Computer for Tax Organization

Design-oriented HCI


            This paper addresses design and its relationship to Human Computer Interaction (HCI).  The author¹, a university professor, contends that HCI has emerged as a design-oriented field of research.  This research is directed towards innovation, design, and construction of new information and interaction technology.  He concludes that the terms for research in this field are not well understood.  To clarify the relationship and enhance the understanding between design and HCI, the author explains key terms:  Design, Design Theory, Methodology, Sketching and Prototyping.

Design divides into 3 accounts: conservative, romantic and the pragmatic.  Also, the paper explores the relationship between research and design by looking at limits and examining rationality.  Such rationality extends to the concept of sketching which explains how designers think.  In conclusion, the author conceptualizes design-oriented HCI as a commitment to technology and technological development that goes beyond critique.


            In some respects the author formulates an axiom for the relation of design and HCI.  First, he defines design as a matter of making.  Then, the design HCI interaction becomes a mental set involved for creating and forming new objects.  The designer is compared to a carpenter who aims to create and give form to previously nonexistent artifacts.  Both are bringing about intentional change. Accordingly, the design-orientation in HCI research must be emphasized along with a commitment to technological development.




            How the designer researches and develops the technological change is explained three ways: conservative, romantic and pragmatic.  A methodology, steps used to achieve progress, is provided for each approach.  Scenarios illustrate the differences to account for the three approaches.  Thus, three methods explain the author’s design theory: an accounting for the transition from conceptualization to fabrication.

            The conservative designer lives in a glass box.  He is an information processor.  He views problems as ill defined which must be structured as they are being defined.  The form created, the product, is the result of a process.  He seeks a scientific solution.   Design is an engineering undertaking that borrows methodology from the natural sciences, mathematics, and systems theory as well as drawing on the philosophical base in rationalism.  In a nutshell the conservative designer is process oriented.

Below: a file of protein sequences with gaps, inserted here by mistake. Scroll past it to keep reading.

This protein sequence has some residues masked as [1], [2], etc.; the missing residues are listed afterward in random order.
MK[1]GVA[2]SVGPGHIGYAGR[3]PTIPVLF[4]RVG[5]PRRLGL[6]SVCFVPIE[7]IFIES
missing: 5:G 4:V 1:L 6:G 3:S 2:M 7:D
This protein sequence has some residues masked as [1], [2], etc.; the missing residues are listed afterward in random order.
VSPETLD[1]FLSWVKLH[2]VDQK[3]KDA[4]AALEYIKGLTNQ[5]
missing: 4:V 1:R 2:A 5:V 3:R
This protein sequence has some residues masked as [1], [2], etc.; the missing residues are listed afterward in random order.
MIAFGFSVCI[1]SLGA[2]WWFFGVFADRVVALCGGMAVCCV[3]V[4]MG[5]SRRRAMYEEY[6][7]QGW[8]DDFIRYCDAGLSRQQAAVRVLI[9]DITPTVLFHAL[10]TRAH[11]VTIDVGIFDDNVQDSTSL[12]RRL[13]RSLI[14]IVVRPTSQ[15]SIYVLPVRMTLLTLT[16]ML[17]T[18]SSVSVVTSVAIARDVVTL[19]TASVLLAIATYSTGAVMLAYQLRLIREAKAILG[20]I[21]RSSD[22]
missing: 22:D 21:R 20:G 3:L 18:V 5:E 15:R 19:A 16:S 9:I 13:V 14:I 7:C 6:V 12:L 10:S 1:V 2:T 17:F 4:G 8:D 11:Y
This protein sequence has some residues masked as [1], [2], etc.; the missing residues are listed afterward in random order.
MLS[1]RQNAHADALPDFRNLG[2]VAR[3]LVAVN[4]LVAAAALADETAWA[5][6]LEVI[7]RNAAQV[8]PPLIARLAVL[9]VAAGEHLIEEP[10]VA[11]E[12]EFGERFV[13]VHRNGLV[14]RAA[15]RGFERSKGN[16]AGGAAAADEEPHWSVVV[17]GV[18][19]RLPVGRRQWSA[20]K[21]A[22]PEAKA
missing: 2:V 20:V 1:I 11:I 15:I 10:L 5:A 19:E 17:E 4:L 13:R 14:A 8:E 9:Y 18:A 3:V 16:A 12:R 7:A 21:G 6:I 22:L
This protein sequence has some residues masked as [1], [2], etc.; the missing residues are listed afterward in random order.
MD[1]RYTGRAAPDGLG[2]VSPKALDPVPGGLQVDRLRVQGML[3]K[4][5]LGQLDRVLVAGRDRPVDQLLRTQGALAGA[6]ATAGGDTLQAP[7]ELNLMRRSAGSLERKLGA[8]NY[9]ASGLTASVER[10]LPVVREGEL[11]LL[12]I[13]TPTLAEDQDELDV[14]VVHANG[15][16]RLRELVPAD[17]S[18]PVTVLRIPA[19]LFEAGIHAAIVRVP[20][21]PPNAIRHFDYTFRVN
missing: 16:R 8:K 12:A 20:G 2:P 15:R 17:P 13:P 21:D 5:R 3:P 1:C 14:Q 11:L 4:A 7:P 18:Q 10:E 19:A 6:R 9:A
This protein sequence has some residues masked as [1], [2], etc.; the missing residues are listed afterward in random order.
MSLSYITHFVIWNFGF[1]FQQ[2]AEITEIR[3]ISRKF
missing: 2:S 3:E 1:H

The romantic designer works from a black box.  He is not concerned with following a process but rather wants his product to be functional.  The problem is only incidental to the final product. His endeavors are artistic.  Accordingly, his methods are imaginative and creative.  He accents human creativity and the content of the design through an opaque process.  He relishes the beauty in his objects.  Basically, he is an artist. 

            The pragmatic designer like the romantic designer does not follow a rigid process as conservative designers do.  The pragmatic is the jack-of-all-trades.  He does not have many tools but with the tools he has he uses them intuitively and spontaneously.  His pre-reflective knowledge of life and his society crafts his skills. Such reflections can be conservative in nature; however, he uses what exist in novel ways to produce his product through a self-reflective dialogue process.  Thus, he moves iteratively from conceptualization through fabrication.  He is an interpreter of what needs to be done in the situation. 


            To research and build the designer relies on two tools: sketching and prototyping.  Sketching captured with pen and paper presents the designer concepts for discussion.  Prototyping captures sketching aspects and employs different techniques, tools and materials, ranging from cardboard modeling to visualizations and computer programming languages.


            HCI and design have converged.  Accordingly, I agree with his statement: “Design in this sense becomes more of search for a symmetrical, coherent, and well-balanced whole – a complete gestalt – than a process of first setting up and then solving problems.”  Also, I agree with his observation that design as a structured process over people has resulted in too many failures. 

However, I do not recognize the relationship between HCI and design as necessarily being a designed-oriented field of research.  I view it more fundamentally.  It is a matter of human survival.  The computer is being designed to satisfy man’s basic instincts and to economically satisfy his needs.  The computer is being designed by pragmatics according to romantics’ guidelines driven by market forces.

            HCI has brought us back to our primeval instinct: to hunt.  For example, we hunt for our interest by searching the internet.  What can be more human than that? 

            The atoms have combined reacted and exploded.  We are left studying a field by looking at the dust that remains.  However, the tradeoff remains between destruction and construction.  Our only logical choice is to build anew in an ordered fashion to control our primeval impulse.  HCI should be maximized for a peaceful purpose through integrated multi-threading dialogues.  Its design for war is a proven factor.  Where are the applications for peace?

My summary submitted as a class assignment is based on:
¹Fallman, D. (2003, April). Design-Oriented Human - Computer Interaction. Chi Letters, Vol. 5, Issue 1: p.225-232.
      Retrieved March 25, 2007 from Computer & Applied Science Complete database.

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